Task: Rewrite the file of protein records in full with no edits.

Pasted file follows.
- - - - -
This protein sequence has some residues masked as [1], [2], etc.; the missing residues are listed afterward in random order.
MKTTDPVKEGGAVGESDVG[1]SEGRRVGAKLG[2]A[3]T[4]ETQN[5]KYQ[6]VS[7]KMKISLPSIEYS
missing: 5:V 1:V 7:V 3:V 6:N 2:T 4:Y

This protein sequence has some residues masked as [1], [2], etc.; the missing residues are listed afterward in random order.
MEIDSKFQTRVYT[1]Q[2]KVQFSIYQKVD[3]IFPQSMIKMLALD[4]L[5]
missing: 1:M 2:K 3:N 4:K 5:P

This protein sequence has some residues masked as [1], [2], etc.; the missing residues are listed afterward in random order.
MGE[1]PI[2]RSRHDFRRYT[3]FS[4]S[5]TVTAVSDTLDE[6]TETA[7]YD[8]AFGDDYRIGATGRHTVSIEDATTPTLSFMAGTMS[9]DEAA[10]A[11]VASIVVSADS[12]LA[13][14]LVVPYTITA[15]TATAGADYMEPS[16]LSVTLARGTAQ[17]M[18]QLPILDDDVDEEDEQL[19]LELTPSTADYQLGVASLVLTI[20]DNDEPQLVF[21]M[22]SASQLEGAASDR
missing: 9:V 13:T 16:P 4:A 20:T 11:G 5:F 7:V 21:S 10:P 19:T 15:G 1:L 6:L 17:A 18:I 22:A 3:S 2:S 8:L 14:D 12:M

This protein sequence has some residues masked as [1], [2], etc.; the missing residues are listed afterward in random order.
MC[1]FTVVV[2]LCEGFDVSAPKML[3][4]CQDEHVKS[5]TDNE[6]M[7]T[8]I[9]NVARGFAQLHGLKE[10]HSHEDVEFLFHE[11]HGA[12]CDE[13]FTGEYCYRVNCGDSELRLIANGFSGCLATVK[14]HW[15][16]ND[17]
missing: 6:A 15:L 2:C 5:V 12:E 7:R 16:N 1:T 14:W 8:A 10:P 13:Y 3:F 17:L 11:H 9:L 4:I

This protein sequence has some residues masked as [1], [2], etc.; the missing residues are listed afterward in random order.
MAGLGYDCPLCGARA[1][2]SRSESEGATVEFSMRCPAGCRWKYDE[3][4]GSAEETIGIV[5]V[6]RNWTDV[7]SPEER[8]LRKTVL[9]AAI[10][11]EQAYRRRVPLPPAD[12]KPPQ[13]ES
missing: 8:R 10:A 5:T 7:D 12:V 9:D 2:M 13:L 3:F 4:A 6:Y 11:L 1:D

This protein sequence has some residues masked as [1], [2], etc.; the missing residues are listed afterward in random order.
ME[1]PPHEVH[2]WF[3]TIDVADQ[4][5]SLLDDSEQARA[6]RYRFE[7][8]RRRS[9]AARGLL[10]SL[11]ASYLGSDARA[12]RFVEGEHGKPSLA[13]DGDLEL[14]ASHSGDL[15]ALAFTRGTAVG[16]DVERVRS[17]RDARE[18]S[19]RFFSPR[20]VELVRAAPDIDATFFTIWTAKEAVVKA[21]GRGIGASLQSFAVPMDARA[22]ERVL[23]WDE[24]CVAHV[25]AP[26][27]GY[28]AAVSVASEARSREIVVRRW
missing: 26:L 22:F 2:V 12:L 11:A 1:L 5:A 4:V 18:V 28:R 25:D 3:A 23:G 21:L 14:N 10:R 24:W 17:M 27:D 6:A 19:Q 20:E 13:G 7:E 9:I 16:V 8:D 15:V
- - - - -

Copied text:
This protein sequence has some residues masked as [1], [2], etc.; the missing residues are listed afterward in random order.
MKTTDPVKEGGAVGESDVG[1]SEGRRVGAKLG[2]A[3]T[4]ETQN[5]KYQ[6]VS[7]KMKISLPSIEYS
missing: 5:V 1:V 7:V 3:V 6:N 2:T 4:Y

This protein sequence has some residues masked as [1], [2], etc.; the missing residues are listed afterward in random order.
MEIDSKFQTRVYT[1]Q[2]KVQFSIYQKVD[3]IFPQSMIKMLALD[4]L[5]
missing: 1:M 2:K 3:N 4:K 5:P

This protein sequence has some residues masked as [1], [2], etc.; the missing residues are listed afterward in random order.
MGE[1]PI[2]RSRHDFRRYT[3]FS[4]S[5]TVTAVSDTLDE[6]TETA[7]YD[8]AFGDDYRIGATGRHTVSIEDATTPTLSFMAGTMS[9]DEAA[10]A[11]VASIVVSADS[12]LA[13][14]LVVPYTITA[15]TATAGADYMEPS[16]LSVTLARGTAQ[17]M[18]QLPILDDDVDEEDEQL[19]LELTPSTADYQLGVASLVLTI[20]DNDEPQLVF[21]M[22]SASQLEGAASDR
missing: 9:V 13:T 16:P 4:A 20:T 11:G 5:F 7:V 21:S 10:P 19:T 15:G 1:L 6:L 17:A 18:I 22:A 3:S 2:S 8:L 14:D 12:M

This protein sequence has some residues masked as [1], [2], etc.; the missing residues are listed afterward in random order.
MC[1]FTVVV[2]LCEGFDVSAPKML[3][4]CQDEHVKS[5]TDNE[6]M[7]T[8]I[9]NVARGFAQLHGLKE[10]HSHEDVEFLFHE[11]HGA[12]CDE[13]FTGEYCYRVNCGDSELRLIANGFSGCLATVK[14]HW[15][16]ND[17]
missing: 6:A 15:L 2:C 5:V 12:E 7:R 16:N 1:T 14:W 8:A 10:P 13:Y 3:F 17:L 11:H 9:L 4:I

This protein sequence has some residues masked as [1], [2], etc.; the missing residues are listed afterward in random order.
MAGLGYDCPLCGARA[1][2]SRSESEGATVEFSMRCPAGCRWKYDE[3][4]GSAEETIGIV[5]V[6]RNWTDV[7]SPEER[8]LRKTVL[9]AAI[10][11]EQAYRRRVPLPPAD[12]KPPQ[13]ES
missing: 8:R 10:A 5:T 7:D 12:V 9:D 2:M 13:L 3:F 4:A 6:Y 11:L 1:D

This protein sequence has some residues masked as [1], [2], etc.; the missing residues are listed afterward in random order.
ME[1]PPHEVH[2]WF[3]TIDVADQ[4][5]SLLDDSEQARA[6]RYRFE[7][8]RRRS[9]AARGLL[10]SL[11]ASYLGSDARA[12]RFVEGEHGKPSLA[13]DGDLEL[14]ASHSGDL[15]ALAFTRGTAVG[16]DVERVRS[17]RDARE[18]S[19]RFFSPR[20]VELVRAAPDIDATFFTIWTAKEAVVKA[21]GRGIGASLQSFAVPMDARA[22]ERVL[23]WDE[24]CVAHV[25]AP[26][27]GY[28]AAVSVASEARSREIVVRRW
missing: 26:L 22:F 2:V 12:L 11:A 1:L 5:A 4:V 18:V 28:R 25:D 3:A 23:G 21:L 14:N 10:R 24:W 17:M 27:D 6:A 19:Q 20:E 13:G 7:E 9:I 16:V 8:D 15:V